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Italian bond yields hit one-month low ahead of Fed meeting

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* Euro zone periphery govt bond yields tmsnrt.rs/2ii2Bqr (Rewrites top to reflect further drop in yields, adds German auction result)

LONDON, Sept 16 (Reuters) - Italy’s 10-year borrowing costs hit their lowest level since late August ahead of a U.S. Federal Reserve meeting at which the world’s most influential policymakers are expected to remain cautious on the economy before the U.S. presidential election.

The Federal Reserve is expected to wrap up its latest policy meeting on Wednesday with somewhat rosier economic forecasts but a renewed pledge to keep interest rates low for as long as the economy needs to recover from its deepest downturn in decades.

This should keep downward pressure on global government bond yields and risk appetite high as the world’s largest central bank keeps the stimulus taps on, though a further rally is unlikely, analysts said.

“The street has priced out rate hikes to 2025, and when coupled with the fact the Fed has already ruled out the possibility of negative interest rates, it will be difficult, if not next to impossible, for the FOMC to over-deliver on the dovish side tonight,” said Stephen Innes, a strategist at AxiCorp.

That said, euro zone bond yields dipped slightly across the board, with Germany’s 10-year government bond yield, the benchmark for the bloc, dropping a basis point to -0.49%.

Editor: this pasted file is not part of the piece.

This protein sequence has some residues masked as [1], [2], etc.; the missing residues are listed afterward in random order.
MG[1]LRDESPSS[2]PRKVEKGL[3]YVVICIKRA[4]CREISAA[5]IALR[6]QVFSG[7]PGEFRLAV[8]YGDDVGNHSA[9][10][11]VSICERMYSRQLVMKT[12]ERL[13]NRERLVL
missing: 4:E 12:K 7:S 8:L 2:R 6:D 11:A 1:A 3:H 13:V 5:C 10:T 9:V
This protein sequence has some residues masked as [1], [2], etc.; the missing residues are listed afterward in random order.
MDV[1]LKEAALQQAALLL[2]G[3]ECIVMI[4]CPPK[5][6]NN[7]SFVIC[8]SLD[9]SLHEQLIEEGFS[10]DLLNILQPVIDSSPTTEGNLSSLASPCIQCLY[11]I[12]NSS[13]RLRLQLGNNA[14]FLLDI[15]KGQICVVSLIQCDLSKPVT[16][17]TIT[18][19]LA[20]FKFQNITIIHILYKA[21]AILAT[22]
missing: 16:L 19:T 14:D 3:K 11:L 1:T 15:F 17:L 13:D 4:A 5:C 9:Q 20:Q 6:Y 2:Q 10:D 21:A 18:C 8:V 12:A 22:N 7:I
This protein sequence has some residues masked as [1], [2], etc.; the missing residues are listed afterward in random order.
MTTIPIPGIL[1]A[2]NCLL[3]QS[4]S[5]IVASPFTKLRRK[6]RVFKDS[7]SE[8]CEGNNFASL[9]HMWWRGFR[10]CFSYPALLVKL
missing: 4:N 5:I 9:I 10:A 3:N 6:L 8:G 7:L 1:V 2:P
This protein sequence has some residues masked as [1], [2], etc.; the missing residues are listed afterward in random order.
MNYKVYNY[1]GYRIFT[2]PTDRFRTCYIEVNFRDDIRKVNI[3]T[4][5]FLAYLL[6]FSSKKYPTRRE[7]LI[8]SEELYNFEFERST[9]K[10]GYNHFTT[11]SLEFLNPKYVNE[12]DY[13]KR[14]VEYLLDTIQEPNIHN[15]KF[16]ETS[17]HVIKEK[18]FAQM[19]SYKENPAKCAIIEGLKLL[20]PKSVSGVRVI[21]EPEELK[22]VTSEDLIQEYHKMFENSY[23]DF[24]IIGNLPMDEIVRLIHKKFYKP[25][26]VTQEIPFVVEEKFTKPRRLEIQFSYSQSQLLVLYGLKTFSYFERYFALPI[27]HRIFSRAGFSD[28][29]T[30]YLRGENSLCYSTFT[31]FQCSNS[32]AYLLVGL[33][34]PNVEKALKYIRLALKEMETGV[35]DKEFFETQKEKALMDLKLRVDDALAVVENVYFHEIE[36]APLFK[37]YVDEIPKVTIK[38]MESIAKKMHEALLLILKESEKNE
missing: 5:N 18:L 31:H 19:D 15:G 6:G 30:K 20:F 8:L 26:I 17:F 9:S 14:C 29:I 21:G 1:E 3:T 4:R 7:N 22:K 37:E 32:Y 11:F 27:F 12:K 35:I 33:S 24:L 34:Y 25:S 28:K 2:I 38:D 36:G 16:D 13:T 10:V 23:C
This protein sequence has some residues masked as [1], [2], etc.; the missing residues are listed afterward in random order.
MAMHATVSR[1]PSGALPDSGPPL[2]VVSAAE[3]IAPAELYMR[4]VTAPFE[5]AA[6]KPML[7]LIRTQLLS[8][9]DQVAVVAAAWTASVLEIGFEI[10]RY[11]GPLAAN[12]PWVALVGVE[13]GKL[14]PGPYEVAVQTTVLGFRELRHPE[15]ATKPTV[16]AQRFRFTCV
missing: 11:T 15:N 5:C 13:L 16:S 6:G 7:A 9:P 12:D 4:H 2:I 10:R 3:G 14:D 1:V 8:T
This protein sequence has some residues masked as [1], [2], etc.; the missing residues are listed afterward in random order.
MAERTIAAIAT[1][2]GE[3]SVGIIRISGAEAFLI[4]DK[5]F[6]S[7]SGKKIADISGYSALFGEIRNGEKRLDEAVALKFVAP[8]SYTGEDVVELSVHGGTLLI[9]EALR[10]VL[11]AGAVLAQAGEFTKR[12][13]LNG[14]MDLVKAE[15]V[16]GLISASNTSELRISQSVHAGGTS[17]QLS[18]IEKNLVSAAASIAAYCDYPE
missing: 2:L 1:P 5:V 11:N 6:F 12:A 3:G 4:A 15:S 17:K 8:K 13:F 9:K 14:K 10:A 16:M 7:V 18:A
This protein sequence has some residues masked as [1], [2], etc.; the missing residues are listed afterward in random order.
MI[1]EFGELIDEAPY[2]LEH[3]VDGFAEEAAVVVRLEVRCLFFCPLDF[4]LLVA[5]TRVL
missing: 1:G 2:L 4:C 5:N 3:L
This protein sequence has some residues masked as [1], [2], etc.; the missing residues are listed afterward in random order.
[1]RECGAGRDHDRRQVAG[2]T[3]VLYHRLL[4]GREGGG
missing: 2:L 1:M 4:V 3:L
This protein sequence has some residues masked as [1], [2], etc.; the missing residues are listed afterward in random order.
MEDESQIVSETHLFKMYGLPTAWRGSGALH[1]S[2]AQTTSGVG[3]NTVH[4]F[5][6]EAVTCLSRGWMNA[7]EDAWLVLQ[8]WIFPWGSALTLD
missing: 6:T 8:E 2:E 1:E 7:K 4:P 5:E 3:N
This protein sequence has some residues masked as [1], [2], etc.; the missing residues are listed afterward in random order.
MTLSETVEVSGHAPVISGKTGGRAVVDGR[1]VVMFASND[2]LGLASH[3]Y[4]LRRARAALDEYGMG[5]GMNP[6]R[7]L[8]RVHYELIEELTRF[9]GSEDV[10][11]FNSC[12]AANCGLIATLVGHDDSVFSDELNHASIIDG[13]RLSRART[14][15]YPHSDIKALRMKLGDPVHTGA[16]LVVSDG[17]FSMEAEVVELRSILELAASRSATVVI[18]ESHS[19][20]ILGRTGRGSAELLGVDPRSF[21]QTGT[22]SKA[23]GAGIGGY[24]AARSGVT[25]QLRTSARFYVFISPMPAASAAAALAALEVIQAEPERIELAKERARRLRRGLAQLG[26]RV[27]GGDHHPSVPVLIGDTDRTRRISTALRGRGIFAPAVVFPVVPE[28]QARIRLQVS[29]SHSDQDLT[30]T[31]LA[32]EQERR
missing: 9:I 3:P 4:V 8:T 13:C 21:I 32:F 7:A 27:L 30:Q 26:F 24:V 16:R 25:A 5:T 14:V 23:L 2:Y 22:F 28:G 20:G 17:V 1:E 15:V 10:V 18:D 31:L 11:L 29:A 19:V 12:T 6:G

Further down the ratings spectrum, Italian borrowing costs were lower by between 2 and 3 basis points, with the benchmark 10-year yields dropping to 0.97%, its lowest since late August.

U.S. Treasury yields were also slightly lower on the day, with 10-year borrowing costs edging down to 0.667%.

Analysts will also be watching for any further detail on the central bank’s shift to a more flexible position on inflation.

Charalambos Pissouros, an analyst at JFD Group, said updated economic projections will give the market an idea of how much of an inflation overshoot the Fed is willing to tolerate before they start considering raising rates.

In Europe, Germany sold 1.5 billion euros of 30-year Bunds in an auction at a time when demand for government debt remains powerful, fuelled by European Central Bank stimulus.

The president of the European Commission, the European Union executive, said on Wednesday the bloc should commit to deeper emissions cuts over the next decade, and pledged to use green bonds to finance its climate goals. (Reporting by Abhinav Ramnarayan, Editing by William Maclean)

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